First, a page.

This article represents an introduction to the world of design patterns. 

In my collection of design patterns articles, I try to introduce them from a different, more practical angle, than other articles I found online.

Most articles try to explain design patterns in an abstract way, and give approximate examples of them hoping they can be understood. I, on the other side, find it difficult to understand them that way. I prefer to have a real code example of each design pattern. So, let’s get started ! 

What is a pattern ? 

Referring to google translate here is what a pattern is: 

  1. A regular and intelligible form or sequence discernible in the way in which something happens or is done. 
  2. A repeated decorative design
  3. Simply, a pattern represents a repeated collection of actions that happen often in the same way and succession. 

Going to work, school, or university represents a pattern. Waking up every morning, dressing up, using public transport, and getting to work, then leaving it, etc. 

What ARE a design patterns ? 

I don’t want to repeat what you can easy find online. So here are a couple of definitions of design patterns from a few references.  

In software engineering, a software design pattern is a general reusable solution to a commonly occurring problem within a given context in software design 


Design patterns are descriptions of communicating objects and classes that are customized to solve a general design problem in a particular context. 

The book of GOF

Elements of Design Patterns 

In general, a pattern has four essential elements 

  • The name of the pattern. The name represents a handle that we can use to describe a design problem, its solution, and consequences in simple words.
  • The problem. Describes when to apply the pattern, the problem and it’s context.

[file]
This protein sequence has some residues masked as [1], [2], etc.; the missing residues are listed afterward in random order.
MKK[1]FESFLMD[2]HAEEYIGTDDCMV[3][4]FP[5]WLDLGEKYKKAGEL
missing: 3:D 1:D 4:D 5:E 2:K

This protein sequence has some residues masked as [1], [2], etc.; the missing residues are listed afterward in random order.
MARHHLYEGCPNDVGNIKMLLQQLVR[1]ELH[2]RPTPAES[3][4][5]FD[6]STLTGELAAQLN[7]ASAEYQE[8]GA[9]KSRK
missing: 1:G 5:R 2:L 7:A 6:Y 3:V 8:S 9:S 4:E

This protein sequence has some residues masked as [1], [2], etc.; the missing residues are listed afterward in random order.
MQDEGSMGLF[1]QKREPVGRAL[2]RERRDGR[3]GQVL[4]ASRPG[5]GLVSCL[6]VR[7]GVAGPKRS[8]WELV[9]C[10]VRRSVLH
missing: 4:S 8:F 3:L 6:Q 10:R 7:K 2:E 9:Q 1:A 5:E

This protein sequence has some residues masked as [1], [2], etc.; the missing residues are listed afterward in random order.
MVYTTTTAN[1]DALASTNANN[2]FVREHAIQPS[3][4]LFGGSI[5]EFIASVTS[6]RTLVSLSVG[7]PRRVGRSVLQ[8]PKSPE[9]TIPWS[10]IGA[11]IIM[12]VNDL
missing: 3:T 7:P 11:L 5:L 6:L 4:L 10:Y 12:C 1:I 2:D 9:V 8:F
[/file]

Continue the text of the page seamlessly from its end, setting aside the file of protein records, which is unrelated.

• The solution of the problem. 
  • The consequences. They are the results and trade-offs of applying the pattern.  

Types of Software Design Patterns  

We can put design patterns into 3 groups considering the kind of problem they solve. 

  • Creational, as the name reveals, the problem they solve is creating something. To be more concrete they create objects. 
  • Structural, these patterns describe how we can combine objects and classes to form structures. 
  • Behavioral patterns, they are patterns that focus on the interaction between cooperating objects.

 Keep in mind 

When it comes to using patterns there are several things one should keep in mind.

  • They are rarely used in real life situations. During my development career, which I don’t consider to be a long one (around 5 years),  I don’t remember using more than 10% of the patterns and I mostly needed them during job interviews. This doesn’t mean they are not important or are inappropriate but in fact very few developers understand and use them correctly. And if they do – they don`t really do it on purpose.
  • Design patterns change over time. Programming languages evolve, new ones come. Many patterns were designed to solve some problem that the language itself produced. We will see examples of these when we put some design patterns in the light of Java 8. 
  • Don’t solve problems that don’t exists. Consider if the problem really exists and if that solution is actually needed. Using design patterns in every piece of code is not a good practice, neither is their overuse.

Next -> Creational Design Patterns














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  1. Pingback: Design Patterns Examples in Java - Factory Pattern - The code rider

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